Introduction Narcissistic (NPD) and antisocial personality disorders (ASPD) are prevalent and costly to patients, and healthcare and judicial systems (Levy & Johnson, 2016). Impulsivity confers risk for these disorders (Fossati et al., 2007; Hollander & Evers, 2001). However, few studies have explored which facets of impulsivity are most implicated in each disorder. Fossati et al. (2007) found evidence of novelty-seeking being more associated with NPD than ASPD, with null associations with reward dependence and persistence. ASPD has also been found unrelated to lack of perseverance and negative urgency (i.e., impulsivity in response to negative emotions), whereas lack of premeditation and sensation seeking appear primary in ASPD (DeShong & Kurtz, 2013). Jones and Paulhus (2011) also suggested that narcissistic impulsivity involves increased social engagement, indicative of a “functional” form of impulsivity, while psychopathic impulsivity stems from low conscientiousness and poor self-regulation. We explored which facets of impulsivity better predict antisocial versus narcissistic traits. We hypothesized that: 1) sensation seeking predicts both ASPD and NPD traits but more strongly predicts NPD; 2a) Lack of premeditation predicts ASPD traits, while 2b) positive urgency predicts NPD traits; 3) lack of perseverance does not predict either ASPD or NPD traits. Method Participants were 219 undergraduates at Penn State University (Mage=19.04), oversampled for borderline personality disorder symptoms. Participants completed: Five Factor Model Rating Form (FFMRF), used to derive ASPD and NPD scales (Samuel & Widiger, 2008), and the UPPS-P, assessing five dimensions of impulsivity: Positive and Negative Urgency, (Lack of) Premeditation, (Lack of) Perseverance, and Sensation Seeking. We conducted two multiple regressions using UPPS-P subscales as predictors of ASPD and NPD traits as outcomes, controlling for gender in all analyses. Results ASPD and NPD traits were highly correlated (r=.79, p<.001). Negative urgency (b=0.19, p=.003), lack of premeditation (b=0.19, p=.005), and lack of perseverance (b=0.22, p<.001), but not positive urgency (b=0.07, p=.30), or sensation seeking (b=0.09, p=.09) significantly predicted ASPD traits. Together, the UPPS-P (plus gender) predicted 36.1% of ASPD traits, F(6,208)=19.61, p<.001. Negative urgency (b=0.27, p=.003), but not positive urgency (b=0.03, p=.75), sensation seeking (b=0.05, p=.53), lack of premeditation (b=0.07, p=.48), or lack of perseverance (b=0.05, p<.54), significantly predicted NPD traits. Together, the UPPS-P (plus gender) predicted 11.9% of NPD traits, F(6,208)=4.94, p<.001. Discussion Negative urgency predicted NPD and ASPD traits, whereas lack of premeditation and lack of perseverance predicted only ASPD traits. Positive urgency and sensation seeking did not predict either ASPD or NPD, contrary to hypotheses.This study highlights facets of impulsivity (e.g., negative urgency), that may be particularly relevant in explaining Cluster B PD manifestation. Clinicians working with patients with externalizing PD symptoms might assess what contributes to negative affect. Patients with antisocial tendencies may struggle to maintain consistent treatment and/or employment due to issues with a lack of planfulness and/or a lack of motivation. As our sample consisted of undiagnosed young adult students, future studies should explore facets of impulsivity in clinical populations. Narcissistic and antisocial traits are similar in their association with impulsivity but vary in specific aspects of impulsivity.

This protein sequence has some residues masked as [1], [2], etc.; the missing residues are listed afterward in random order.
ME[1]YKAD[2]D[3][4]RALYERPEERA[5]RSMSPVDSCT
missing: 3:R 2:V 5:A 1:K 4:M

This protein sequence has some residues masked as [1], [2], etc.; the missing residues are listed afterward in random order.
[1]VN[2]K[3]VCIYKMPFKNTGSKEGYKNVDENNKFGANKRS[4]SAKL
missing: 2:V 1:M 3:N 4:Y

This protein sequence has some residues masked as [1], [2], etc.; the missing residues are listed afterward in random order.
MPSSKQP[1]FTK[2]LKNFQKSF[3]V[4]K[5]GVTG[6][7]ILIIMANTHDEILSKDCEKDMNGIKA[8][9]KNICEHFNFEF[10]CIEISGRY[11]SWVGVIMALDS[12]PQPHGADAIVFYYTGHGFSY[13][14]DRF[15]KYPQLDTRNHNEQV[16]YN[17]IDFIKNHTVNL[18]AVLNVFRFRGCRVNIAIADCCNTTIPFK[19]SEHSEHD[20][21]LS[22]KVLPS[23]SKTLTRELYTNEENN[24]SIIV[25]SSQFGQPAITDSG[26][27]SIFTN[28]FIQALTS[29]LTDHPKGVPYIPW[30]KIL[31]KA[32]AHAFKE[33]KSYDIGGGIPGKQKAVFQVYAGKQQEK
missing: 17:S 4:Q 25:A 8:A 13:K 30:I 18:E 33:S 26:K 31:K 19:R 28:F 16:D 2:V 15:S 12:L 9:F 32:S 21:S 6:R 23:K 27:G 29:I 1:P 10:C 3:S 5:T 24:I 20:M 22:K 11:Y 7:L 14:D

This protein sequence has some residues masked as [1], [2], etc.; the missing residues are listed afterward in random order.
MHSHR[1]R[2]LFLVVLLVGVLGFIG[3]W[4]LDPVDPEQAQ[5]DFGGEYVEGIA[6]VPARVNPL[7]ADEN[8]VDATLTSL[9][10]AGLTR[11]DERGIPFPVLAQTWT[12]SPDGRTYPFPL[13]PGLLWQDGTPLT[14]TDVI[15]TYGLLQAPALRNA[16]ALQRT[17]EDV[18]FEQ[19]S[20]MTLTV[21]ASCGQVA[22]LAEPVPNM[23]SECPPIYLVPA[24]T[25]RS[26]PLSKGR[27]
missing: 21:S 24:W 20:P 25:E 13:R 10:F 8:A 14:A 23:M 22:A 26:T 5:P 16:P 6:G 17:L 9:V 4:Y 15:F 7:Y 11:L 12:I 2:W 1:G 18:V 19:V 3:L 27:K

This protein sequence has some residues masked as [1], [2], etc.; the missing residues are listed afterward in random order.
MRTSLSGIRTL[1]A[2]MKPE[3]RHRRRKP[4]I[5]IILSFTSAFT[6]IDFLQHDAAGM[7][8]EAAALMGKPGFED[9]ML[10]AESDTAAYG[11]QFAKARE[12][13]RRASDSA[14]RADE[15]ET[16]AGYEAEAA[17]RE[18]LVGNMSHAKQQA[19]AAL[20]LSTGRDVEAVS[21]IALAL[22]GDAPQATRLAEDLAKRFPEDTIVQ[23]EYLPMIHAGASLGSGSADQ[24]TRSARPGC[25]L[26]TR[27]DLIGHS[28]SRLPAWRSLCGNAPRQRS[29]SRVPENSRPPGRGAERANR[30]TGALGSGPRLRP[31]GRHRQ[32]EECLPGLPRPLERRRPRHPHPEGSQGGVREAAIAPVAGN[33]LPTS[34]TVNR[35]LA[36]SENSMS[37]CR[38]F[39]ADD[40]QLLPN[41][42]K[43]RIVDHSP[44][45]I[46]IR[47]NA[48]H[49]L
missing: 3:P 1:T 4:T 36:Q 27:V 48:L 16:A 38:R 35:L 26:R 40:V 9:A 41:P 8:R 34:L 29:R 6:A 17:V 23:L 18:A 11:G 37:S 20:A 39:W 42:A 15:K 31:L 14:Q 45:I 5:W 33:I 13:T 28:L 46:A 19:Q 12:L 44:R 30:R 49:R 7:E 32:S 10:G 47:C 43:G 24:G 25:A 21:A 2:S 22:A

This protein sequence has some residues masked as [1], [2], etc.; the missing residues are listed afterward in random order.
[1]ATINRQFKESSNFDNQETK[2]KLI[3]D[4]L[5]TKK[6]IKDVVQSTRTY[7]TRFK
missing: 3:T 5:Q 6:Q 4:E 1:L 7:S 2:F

Poster #3